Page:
The Operating System

AUTHOR RESOURCES

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The Operating System is 100% committed to transparency in our practices — our infrastructure has been built for community use and is modeled as a collaborative publishing economy. We will never charge fees for contests or reading submissions. We have an open door policy for editorial / imprint initiatives and proposals, and are committed to Open Source skill and information sharing with authors, colleagues, and other organizations.

If these resources are useful to you, please disseminate and share them! We believe completely that when any part of the system becomes more intelligent, it benefits the entire ecology of our community. Why keep resources behind paywalls? That capital mindset threatens to be our undoing.

(However: we do still function in a world in which money is necessary, and we run a super agile organization with no institutional or private funding, so if you think these free resources are valuable please consider making a small donation for their use!)

Here you will find:

  • a basic onboarding / terms document which covers most information about publishing agreements with the OS, as well as a break down of how the finances of distribution, etc., work.
  • DO THE HUSTLETHE OPERATING SYSTEM’s AS-PAINLESS-AS-POSSIBLE **HUSTLE GUIDE**
    (a.k.a. book/self promotion resources & FAQ’s) – **DOWNLOAD AS PDF**
  • planning events or a book tour? check out this list of bookstores in the US and Canada. also: bookstores get TONS of emails from presses! if you’d like these folks to carry your book, sending an email yourself is a great way to get that to happen!
  • looking for review outlets? the Poets & Writers database is an awesome resource! we will send announcements about your book to a range of publications, but the best way to get noticed is for you to work with your publisher (whether the OS or someone else) on contacting places that are a good match for your book in a more individual way than our press releases! small presses like ours don’t have the bandwidth to send personal emails to all possible reviewers, but you can!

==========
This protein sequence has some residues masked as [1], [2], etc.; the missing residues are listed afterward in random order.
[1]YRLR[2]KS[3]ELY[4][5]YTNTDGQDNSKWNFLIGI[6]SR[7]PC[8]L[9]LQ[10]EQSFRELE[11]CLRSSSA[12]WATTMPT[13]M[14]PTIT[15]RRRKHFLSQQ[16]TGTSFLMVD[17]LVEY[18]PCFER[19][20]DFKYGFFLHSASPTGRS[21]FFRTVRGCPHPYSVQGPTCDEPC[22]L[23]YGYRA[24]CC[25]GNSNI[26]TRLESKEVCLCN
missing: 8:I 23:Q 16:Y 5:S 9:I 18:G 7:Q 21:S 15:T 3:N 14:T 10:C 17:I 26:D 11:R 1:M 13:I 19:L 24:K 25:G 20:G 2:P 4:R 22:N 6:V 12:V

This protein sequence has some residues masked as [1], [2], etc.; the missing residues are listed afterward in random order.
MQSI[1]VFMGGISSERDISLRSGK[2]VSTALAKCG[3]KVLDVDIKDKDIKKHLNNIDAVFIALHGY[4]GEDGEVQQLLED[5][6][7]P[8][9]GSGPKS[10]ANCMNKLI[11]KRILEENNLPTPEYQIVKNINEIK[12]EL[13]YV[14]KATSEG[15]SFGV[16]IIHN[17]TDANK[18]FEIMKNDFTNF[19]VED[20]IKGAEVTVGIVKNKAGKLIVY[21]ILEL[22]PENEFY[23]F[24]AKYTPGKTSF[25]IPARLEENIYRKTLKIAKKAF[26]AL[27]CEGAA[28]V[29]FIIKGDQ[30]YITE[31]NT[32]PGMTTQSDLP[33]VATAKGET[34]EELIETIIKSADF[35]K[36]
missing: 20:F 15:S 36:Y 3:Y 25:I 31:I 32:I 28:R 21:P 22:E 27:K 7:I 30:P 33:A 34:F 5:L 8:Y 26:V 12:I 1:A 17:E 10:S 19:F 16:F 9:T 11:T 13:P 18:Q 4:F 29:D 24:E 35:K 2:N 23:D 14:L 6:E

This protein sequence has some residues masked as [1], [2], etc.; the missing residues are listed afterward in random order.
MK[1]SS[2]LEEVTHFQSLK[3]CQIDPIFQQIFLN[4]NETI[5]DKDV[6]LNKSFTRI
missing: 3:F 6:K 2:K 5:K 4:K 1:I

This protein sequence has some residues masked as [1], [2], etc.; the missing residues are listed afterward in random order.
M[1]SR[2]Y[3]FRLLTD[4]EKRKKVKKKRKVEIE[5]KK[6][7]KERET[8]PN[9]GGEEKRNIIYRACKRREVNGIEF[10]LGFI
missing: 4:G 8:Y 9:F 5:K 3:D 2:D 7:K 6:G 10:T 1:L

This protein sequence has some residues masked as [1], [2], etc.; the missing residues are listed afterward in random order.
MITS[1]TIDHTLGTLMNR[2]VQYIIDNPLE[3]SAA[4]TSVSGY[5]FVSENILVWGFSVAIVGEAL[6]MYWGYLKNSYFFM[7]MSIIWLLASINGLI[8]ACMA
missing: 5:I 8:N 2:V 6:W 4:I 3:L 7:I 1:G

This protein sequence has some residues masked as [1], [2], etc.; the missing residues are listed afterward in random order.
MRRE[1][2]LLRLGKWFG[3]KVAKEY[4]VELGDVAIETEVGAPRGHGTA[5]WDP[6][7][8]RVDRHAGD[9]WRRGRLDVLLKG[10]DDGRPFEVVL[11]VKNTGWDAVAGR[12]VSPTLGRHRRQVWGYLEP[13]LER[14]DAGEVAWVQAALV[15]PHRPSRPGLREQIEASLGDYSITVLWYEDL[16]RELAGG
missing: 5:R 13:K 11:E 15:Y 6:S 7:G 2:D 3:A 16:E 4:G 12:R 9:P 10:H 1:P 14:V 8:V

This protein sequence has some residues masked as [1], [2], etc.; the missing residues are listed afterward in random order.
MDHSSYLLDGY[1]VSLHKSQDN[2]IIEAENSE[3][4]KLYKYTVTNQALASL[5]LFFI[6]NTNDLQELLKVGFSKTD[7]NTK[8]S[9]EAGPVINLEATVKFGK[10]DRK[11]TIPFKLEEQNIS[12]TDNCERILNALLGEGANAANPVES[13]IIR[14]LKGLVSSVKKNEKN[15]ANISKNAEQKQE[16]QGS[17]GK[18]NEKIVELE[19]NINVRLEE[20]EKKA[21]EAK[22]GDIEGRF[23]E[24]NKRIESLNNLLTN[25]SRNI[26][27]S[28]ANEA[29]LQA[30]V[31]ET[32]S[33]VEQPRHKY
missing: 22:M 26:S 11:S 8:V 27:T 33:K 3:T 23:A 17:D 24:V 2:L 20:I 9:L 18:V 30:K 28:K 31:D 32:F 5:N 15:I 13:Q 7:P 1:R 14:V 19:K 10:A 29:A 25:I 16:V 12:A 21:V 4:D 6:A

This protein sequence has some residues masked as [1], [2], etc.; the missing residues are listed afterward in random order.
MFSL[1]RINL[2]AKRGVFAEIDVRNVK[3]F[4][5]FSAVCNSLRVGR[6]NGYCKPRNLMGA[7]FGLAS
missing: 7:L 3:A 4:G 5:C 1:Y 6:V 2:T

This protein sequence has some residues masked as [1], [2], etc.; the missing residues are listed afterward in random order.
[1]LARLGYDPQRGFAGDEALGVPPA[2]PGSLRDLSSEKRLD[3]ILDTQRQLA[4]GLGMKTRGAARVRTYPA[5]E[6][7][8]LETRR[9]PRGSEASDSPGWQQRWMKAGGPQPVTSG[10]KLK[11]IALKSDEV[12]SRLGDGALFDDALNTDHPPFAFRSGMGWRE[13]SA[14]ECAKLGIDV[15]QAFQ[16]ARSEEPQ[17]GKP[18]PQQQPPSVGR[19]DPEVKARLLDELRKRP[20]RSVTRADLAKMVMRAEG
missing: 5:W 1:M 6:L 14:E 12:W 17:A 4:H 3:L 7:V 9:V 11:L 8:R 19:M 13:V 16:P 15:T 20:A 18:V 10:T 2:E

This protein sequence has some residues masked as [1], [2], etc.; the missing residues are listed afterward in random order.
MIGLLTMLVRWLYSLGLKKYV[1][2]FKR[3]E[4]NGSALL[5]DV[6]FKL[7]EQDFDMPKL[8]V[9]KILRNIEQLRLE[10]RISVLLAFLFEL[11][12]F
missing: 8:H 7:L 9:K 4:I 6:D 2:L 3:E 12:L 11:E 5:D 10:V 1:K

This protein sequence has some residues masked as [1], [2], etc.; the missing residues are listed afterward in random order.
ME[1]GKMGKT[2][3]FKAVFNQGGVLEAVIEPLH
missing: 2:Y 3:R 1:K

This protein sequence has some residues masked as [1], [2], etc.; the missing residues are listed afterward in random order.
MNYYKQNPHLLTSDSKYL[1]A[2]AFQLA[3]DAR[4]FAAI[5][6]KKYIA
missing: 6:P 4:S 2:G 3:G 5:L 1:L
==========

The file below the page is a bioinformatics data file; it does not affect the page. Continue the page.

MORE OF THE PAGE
• How Do I Get Published” — poet, professor, and altogether kickass human Natalie Eilbert put together this terrific doc for her students and encouraged us to share it here with you. Great tips, much needed levity.
  • We also HIGHLY suggest you read this list of “10 Awful Truths About Book Publishing,” compiled by Berrett-Koehler Publishers, in 2016. These are essential statistics about the current state of the industry that any author should be familiar with as you enter into the next phase of your publishing and writing life, especially if this is your first book.
  • Behind the scenes of books that become commercially successful (and/or even contest winners) are a huge number of factors, almost all of them having to do with someone having the resources to get books visible and into hands. Some authors, even on small presses, have the means to hire a publicist. The standard numbers I’m seeing for this circa 2017-18 are around $3000-$5000 per month for a minimum of three months. You can read more about this (and get many other helpful marketing tips from former publicist Sandra Beckwith here at BuildBookBuzz, and we’re not being paid to say that — it’s just a helpful. illuminating site with lots of good info.)